Creating an Academic Environment for Equity, Social Justice and Social Change
Four presenters from different institutions with different educational mandates will share their similar methodologies to transform students, faculty, and staff to become active participants of social justice and change.
||Race, Equity, Class, Social Justice, Social Change
International Journal of Learning, Volume 13, Issue 8, pp.1-10.
Article: Print (Spiral Bound).
Article: Electronic (PDF File; 857.299KB).
Harriette Richard, Ph.D. received her doctorate from the University of Arkansas, Fayetteville, Arkansas. She has been teaching for over 24 years in urban and rural settings at small colleges and large universities. She received a Fulbright Scholarship to South Africa during the summer of 2001. She co-authored a book chapter in the American Psychological Association’s publication, entitled Teaching gender and multicultural awareness. A sampling of professional presentations includes: innovative teaching strategies, technology in the classroom, cultural competencies, faculty issues, Blacks in higher education and mentorship. Current research centers on diversity, faculty and issues. Dr. Richard's leadership roles in National and International professional organizations include: the Executive Board - Association of Blacks in Higher Education, Co-Chair of the Strategic Planning Committee - Board member of the Association of Black Psychologists, Executive Board member of the Southeastern Psychological Association (SEPA) - Chair of the Committee for Equality of Professional Opportunity (CEPO). She is currently Chair and Associate Professor of Psychology at Johnson C. Smith University, Charlotte, NC.
Iris Outlaw has been the director of Multicultural Student Programs and Services at the University of Notre Dame for fifteen years. In this capacity, Ms. Outlaw has conducted diversity workshops for national and international conferences, leadership training seminars and school systems. Ms. Outlaw also teaches the Cultural Diversity Seminar and co-teaches the Practicum on Diversity Education course at the University of Notre Dame. Ms. Outlaw received her BA from Indiana University and MSA from the University of Notre Dame.
Sheila V. Baldwin, Ed.D., is a professor of English at Columbia College Chicago, where she has taught a wide range of courses on race, gender, and cultural studies. Her research and publications center on: African American literature and film, diversity issues in higher education, organizational change, and the educational policies of access and equity for disenfranchised students. She has established several school-college-community collaborations for at-risk and gifted students. Dr. Baldwin has presented at a number of national and international conferences and has participated in educational programs including Oxford University (England). She is an active member on several boards on the regional and national level including the American Association of Higher Education Black Caucus; and currently serves as the Vice President of Programs for the Association of Blacks in Higher Education.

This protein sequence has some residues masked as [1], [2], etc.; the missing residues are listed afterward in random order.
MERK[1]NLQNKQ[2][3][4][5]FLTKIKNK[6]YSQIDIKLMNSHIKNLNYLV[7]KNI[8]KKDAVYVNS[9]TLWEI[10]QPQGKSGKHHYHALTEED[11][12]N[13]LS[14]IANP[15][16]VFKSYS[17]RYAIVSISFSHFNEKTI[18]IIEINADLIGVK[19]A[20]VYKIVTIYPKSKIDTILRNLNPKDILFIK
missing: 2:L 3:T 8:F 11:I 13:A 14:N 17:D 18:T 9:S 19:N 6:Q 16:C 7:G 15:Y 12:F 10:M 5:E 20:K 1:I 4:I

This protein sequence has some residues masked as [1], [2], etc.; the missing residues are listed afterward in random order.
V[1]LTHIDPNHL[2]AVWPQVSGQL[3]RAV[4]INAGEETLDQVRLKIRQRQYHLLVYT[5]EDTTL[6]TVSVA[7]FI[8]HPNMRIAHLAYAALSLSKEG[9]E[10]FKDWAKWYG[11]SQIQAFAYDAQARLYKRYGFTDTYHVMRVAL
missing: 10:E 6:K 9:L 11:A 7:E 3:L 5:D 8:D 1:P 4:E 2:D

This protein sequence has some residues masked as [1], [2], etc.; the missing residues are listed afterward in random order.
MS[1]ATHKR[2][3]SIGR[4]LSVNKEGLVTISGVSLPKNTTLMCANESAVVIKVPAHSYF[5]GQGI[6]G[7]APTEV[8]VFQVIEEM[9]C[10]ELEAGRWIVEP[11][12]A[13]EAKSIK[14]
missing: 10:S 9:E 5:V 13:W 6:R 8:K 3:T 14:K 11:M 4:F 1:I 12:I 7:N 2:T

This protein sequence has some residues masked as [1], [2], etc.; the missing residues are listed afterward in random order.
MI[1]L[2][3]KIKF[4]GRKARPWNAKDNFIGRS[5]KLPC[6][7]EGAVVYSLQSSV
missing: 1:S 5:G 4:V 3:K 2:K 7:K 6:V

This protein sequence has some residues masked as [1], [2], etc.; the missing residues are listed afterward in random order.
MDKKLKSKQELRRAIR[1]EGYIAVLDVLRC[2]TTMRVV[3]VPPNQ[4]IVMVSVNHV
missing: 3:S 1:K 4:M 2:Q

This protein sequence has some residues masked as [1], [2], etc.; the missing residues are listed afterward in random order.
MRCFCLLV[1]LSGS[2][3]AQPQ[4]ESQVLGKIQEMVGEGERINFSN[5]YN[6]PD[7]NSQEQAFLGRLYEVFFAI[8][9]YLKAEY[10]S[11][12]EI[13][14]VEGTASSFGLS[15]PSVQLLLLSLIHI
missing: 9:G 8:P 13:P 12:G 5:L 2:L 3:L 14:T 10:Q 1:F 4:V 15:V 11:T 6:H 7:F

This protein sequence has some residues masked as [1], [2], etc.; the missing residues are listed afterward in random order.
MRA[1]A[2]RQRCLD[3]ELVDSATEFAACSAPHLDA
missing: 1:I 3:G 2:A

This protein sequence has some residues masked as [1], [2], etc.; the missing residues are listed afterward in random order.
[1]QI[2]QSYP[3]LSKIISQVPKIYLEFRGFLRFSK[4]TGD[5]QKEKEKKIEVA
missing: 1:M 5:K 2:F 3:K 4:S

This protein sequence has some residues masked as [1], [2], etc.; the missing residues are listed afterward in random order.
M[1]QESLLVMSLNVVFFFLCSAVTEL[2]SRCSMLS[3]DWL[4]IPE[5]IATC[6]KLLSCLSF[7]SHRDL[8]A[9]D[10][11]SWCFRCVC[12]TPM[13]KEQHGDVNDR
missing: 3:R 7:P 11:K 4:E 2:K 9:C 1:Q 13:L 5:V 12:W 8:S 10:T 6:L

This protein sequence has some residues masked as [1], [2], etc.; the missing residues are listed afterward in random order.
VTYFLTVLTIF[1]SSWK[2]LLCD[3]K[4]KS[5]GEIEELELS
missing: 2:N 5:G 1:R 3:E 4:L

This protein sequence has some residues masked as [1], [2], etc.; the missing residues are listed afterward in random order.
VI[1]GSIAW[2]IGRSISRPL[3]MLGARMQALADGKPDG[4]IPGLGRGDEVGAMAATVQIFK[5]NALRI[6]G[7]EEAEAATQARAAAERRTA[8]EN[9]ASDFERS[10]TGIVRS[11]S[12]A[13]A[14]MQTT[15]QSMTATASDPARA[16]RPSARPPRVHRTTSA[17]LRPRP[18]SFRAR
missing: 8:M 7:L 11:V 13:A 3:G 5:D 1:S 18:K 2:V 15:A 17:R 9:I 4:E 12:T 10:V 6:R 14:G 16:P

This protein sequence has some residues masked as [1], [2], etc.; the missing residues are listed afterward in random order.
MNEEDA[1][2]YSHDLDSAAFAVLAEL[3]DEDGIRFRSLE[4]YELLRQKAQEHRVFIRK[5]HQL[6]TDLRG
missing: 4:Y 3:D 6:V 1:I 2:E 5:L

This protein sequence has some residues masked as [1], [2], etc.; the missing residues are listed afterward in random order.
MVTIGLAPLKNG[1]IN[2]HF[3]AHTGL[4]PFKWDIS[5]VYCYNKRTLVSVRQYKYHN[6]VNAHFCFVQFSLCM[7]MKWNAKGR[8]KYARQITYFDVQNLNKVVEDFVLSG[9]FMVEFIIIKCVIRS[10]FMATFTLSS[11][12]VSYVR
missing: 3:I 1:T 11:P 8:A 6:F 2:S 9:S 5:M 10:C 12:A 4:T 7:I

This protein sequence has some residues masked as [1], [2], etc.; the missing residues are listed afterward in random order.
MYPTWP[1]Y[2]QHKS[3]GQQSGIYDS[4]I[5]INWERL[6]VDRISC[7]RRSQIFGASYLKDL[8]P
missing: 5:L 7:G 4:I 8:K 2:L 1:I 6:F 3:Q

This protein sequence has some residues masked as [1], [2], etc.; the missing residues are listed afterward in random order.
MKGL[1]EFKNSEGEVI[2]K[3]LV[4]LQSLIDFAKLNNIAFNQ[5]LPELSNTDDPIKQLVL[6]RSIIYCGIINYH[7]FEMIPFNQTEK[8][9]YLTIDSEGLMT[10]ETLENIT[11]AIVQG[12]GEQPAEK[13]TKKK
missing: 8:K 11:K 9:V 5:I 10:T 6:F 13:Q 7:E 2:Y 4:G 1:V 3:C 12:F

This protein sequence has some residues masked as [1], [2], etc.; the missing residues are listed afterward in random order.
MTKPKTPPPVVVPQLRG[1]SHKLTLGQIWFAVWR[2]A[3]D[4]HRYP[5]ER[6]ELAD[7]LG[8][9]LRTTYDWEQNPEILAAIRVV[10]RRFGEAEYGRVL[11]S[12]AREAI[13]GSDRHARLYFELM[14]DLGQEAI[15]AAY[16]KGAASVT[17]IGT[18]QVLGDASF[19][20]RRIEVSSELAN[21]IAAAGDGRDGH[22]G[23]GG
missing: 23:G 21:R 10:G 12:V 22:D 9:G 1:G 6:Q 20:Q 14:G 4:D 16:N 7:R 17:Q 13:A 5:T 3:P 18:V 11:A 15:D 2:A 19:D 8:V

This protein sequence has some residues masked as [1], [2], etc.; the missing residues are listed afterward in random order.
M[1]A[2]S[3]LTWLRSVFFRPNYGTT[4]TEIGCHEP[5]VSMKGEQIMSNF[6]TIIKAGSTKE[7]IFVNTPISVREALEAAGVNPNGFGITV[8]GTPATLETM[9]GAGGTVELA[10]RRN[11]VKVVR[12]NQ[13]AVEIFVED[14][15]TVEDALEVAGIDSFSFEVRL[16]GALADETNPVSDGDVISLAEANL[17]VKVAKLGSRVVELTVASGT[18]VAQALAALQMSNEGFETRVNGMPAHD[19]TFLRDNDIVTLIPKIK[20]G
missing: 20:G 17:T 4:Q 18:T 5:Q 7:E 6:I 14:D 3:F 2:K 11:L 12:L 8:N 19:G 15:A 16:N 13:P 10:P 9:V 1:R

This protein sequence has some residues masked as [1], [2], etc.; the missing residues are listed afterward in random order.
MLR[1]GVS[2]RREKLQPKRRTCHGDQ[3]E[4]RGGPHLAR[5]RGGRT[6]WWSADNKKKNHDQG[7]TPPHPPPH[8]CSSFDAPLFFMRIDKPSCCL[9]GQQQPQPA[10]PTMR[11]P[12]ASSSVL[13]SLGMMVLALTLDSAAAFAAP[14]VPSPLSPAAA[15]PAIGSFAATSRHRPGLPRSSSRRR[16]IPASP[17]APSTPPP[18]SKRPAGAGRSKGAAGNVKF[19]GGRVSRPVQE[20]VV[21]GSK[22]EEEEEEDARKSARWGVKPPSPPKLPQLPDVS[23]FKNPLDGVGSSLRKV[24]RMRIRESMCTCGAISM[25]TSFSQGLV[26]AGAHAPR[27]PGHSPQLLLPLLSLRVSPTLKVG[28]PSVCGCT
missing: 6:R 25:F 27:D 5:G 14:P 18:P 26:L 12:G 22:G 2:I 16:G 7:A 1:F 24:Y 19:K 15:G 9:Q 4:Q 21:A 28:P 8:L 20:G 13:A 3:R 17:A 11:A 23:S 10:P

Barbara A. Lofton, Ed. D. received her doctorate from Grambling State University in Developmental Education with an emphasis in Higher Education. She has been involved in higher education for more than fifteen years at both minority and majority institutions. Her experiences have involved both faculty and administrative positions and developing K-12 partnerships with higher education institutions, career awareness programs for high school students, developing and providing support services for undergraduate, master’s and doctoral level students, working with administrators to develop and administer retention and navigational strategies, and to create a diverse environment that promotes equality in the Sam M. Walton College of Business. She has been involved with curriculum design, evaluation and restructuring in response to current academic trends and accreditation standards at the department and college levels. Dr. Lofton is the Director of Diversity Programs for the Sam M. Walton College of Business and holds graduate faculty status in the College of Education and Health Professions. Under her directions, the Accounting Career Awareness Program (ACAP) in the Walton College has received national recognition. Ernst and Young Accounting Firm adopted ACAP in the Walton College of Business as a national model program. Additionally, she has developed programs in technology, Technology Awareness Program (TAP) and most recently a financial literacy program for African American and Hispanic students, Girls/Guys And Money Management Enrichment (G2AME).
She is actively involved with the activities of the Association of Blacks in Higher Education and is a member of the Executive Board. She holds board membership in numerous organizations at the University level as well as within the Northwest Arkansas community. Her research area is retention of faculty and students of color at all academic levels.
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